Year in Review

I can’t believe it’s New Year’s Eve already. 2015 has flown by so fast. I guess it’s true that time really does pass by faster the older you get.

After having a record warm November and December (and a green Christmas), we finally got our snow the Monday after Christmas. We had an early snowstorm in November, but it quickly melted, and it was warm enough the weekend before Christmas that the boys and grandkids were outside playing football in short sleeves. Glad it’s finally starting to act like winter.


Looking back over 2015 and our garden and my canning, I didn’t get near enough done this year. It was a wet spring, so while we did get an early garden planted, not much grew this spring. I think this is the first year since Kevin and I have been married (23 years) that I didn’t have any of our own tomatoes to can, and I had to buy green beans so I could can those. Thankfully one of Kevin’s co-workers had some extra tomatoes, so I was able to put up some salsa. On the other hand, our apple and peach trees went berserk, so I was able to do a bunch of applesauce, pie fillings and jams to put on the shelves. All this means is that next summer we will have a huge garden, and I’ll be canning up a storm to replace everything we’ll eat this winter. The shelves should be pretty bare by then. Thank goodness I did extra last summer 🙂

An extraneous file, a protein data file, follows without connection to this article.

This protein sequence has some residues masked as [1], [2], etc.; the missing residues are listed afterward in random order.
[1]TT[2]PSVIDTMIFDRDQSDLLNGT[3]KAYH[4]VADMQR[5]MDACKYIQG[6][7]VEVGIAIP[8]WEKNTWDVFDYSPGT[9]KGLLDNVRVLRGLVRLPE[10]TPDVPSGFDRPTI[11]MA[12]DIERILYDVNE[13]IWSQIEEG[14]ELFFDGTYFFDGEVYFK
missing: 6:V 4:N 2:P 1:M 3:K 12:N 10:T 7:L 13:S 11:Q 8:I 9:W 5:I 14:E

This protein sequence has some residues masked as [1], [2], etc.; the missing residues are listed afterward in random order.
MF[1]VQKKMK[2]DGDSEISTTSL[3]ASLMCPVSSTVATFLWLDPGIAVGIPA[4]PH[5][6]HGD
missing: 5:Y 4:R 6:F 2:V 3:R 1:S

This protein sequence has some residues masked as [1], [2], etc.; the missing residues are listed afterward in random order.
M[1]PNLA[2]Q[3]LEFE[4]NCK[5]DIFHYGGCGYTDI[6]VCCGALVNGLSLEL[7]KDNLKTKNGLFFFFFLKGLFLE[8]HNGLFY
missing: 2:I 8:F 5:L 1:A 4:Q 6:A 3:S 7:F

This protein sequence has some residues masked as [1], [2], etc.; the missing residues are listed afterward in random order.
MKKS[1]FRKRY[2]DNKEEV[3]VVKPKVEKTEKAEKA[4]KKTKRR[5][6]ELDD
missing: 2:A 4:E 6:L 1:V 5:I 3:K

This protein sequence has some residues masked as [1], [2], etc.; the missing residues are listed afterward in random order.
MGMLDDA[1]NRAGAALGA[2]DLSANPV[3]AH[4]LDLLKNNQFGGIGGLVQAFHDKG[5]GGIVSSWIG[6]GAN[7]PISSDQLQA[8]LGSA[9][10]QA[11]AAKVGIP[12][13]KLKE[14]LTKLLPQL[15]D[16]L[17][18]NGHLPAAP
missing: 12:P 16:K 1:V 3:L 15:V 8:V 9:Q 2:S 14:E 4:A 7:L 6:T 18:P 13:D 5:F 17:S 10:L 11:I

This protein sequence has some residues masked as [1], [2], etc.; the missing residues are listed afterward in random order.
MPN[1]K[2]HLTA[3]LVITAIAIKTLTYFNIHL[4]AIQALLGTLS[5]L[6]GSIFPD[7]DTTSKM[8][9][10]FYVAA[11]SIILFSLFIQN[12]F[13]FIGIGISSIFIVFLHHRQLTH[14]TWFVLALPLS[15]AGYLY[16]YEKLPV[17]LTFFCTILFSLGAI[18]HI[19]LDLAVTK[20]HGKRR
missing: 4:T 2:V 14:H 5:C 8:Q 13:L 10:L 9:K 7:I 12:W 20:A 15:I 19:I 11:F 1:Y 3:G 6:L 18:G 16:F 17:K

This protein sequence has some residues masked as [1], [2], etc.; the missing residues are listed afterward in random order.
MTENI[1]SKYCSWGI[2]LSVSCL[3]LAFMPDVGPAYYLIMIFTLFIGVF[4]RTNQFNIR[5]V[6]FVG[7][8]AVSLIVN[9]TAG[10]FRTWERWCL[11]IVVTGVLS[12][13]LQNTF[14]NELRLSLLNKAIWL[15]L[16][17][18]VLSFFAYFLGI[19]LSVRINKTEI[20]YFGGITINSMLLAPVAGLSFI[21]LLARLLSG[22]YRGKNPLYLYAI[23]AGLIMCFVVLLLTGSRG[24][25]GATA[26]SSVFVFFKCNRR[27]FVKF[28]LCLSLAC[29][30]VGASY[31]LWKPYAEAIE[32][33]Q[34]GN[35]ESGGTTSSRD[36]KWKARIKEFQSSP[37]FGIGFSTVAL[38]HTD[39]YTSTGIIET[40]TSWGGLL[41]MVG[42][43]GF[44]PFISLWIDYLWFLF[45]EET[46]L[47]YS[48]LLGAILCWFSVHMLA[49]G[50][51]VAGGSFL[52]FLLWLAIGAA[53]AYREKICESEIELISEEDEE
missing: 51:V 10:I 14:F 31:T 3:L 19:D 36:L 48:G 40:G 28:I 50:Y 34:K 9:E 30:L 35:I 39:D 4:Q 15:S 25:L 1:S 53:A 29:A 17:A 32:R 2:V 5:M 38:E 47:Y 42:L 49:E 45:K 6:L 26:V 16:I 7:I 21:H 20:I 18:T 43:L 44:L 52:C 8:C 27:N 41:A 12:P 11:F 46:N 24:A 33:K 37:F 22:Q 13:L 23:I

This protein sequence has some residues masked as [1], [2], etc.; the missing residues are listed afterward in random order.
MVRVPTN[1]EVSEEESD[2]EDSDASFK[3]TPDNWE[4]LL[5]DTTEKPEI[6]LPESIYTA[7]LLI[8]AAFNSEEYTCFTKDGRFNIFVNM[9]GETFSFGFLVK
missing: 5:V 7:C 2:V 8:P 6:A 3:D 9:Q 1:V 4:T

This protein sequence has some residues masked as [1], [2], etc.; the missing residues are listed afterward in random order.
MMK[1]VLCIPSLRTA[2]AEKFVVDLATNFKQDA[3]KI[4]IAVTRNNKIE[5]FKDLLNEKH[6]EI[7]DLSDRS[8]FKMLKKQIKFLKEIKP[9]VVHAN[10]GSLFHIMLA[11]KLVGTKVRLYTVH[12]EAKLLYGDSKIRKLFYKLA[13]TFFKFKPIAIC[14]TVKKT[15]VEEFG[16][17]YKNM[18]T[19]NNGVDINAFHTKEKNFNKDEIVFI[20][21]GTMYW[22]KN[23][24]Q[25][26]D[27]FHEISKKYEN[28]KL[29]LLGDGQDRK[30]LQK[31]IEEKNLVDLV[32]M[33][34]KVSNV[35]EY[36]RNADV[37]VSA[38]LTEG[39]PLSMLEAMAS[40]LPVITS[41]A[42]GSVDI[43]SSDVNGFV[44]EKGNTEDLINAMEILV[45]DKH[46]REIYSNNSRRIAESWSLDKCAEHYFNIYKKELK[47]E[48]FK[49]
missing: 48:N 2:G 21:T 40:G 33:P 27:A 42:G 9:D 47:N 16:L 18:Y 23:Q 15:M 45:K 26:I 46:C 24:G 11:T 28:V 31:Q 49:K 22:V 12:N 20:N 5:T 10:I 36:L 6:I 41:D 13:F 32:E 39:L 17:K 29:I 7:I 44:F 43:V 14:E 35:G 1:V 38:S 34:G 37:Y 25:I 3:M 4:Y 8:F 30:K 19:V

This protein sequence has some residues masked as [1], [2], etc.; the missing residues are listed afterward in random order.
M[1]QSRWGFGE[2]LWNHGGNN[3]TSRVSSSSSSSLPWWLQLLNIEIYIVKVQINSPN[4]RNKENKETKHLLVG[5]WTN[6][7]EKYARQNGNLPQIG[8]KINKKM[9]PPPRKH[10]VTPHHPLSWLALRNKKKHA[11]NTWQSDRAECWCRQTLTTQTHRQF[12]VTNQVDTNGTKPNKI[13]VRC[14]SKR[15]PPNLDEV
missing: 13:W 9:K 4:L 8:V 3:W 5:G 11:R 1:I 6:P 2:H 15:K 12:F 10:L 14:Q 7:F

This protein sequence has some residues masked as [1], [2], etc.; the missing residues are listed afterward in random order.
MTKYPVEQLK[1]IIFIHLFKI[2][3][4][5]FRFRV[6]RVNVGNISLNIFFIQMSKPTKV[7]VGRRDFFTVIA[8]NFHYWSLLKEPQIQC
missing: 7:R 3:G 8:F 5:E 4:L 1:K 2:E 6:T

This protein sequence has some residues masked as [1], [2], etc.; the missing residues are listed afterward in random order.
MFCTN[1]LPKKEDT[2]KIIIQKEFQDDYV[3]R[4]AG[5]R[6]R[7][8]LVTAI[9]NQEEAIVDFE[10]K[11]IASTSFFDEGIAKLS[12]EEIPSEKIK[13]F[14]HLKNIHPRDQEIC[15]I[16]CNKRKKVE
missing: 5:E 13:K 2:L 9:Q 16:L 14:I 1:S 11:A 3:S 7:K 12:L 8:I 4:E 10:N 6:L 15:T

I was also able to try several new canning recipes this year. With the boatload of apples, I tried a new apple pie filling, Caramel Apple Pie Filling, which is a new favorite in our house. I also finally got to try canning pickled mushrooms, and this is a recipe I’ll be making a lot in the future.



This year we raised chickens, and while we lost a few along the way, we now have a full freezer, for which I’m very thankful. The guys were also successful fishing for catfish this summer, so there’s plenty of that in the freezer as well. No venison this year, as they just didn’t have any luck, but between the chicken, the catfish and the couple of huge turtles they caught, we aren’t short of meat this year.

All in all, 2015 was a pretty good year. My family is healthy and happy. There’s food on the shelves and in the freezer. Life is good. Happy New Year everyone!

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Cheeseburger Mac Stew

All over the Internet I keep reading recipes for cheeseburger soup. My sister even makes a version of it, although I haven’t had the privilege (yet) of tasting it. So, when I was trying to think of something different for dinner last night, I thought I’d try my hand at making this soup. A lot of the recipes I read online included hash browns, and since I didn’t have any frozen hash browns on hand and didn’t feel like making them from scratch (I was feeling lazy), I omitted them, but feel free to include some if you try this.

I will confess that I keep the dreaded “blue box” macaroni and cheese in my kitchen cupboards. While I make mac and cheese from scratch (and my husband and I don’t particularly care for the store-bought stuff), my sons like to have the “blue box” on hand to make themselves a quick snack. I thought this recipe would be a good way to get rid of one of those boxes from my cupboards, and the cheese mix from the box did help thicken up the soup – hence I named the recipe cheeseburger mac stew.

cheeseburger mac stew

Cheeseburger Mac Stew

3 cups chicken broth
2 large carrots, scraped and shredded
2 cups milk
1/2 box Velveeta cheese
1 pound hamburger, cooked and drained
1 box macaroni and cheese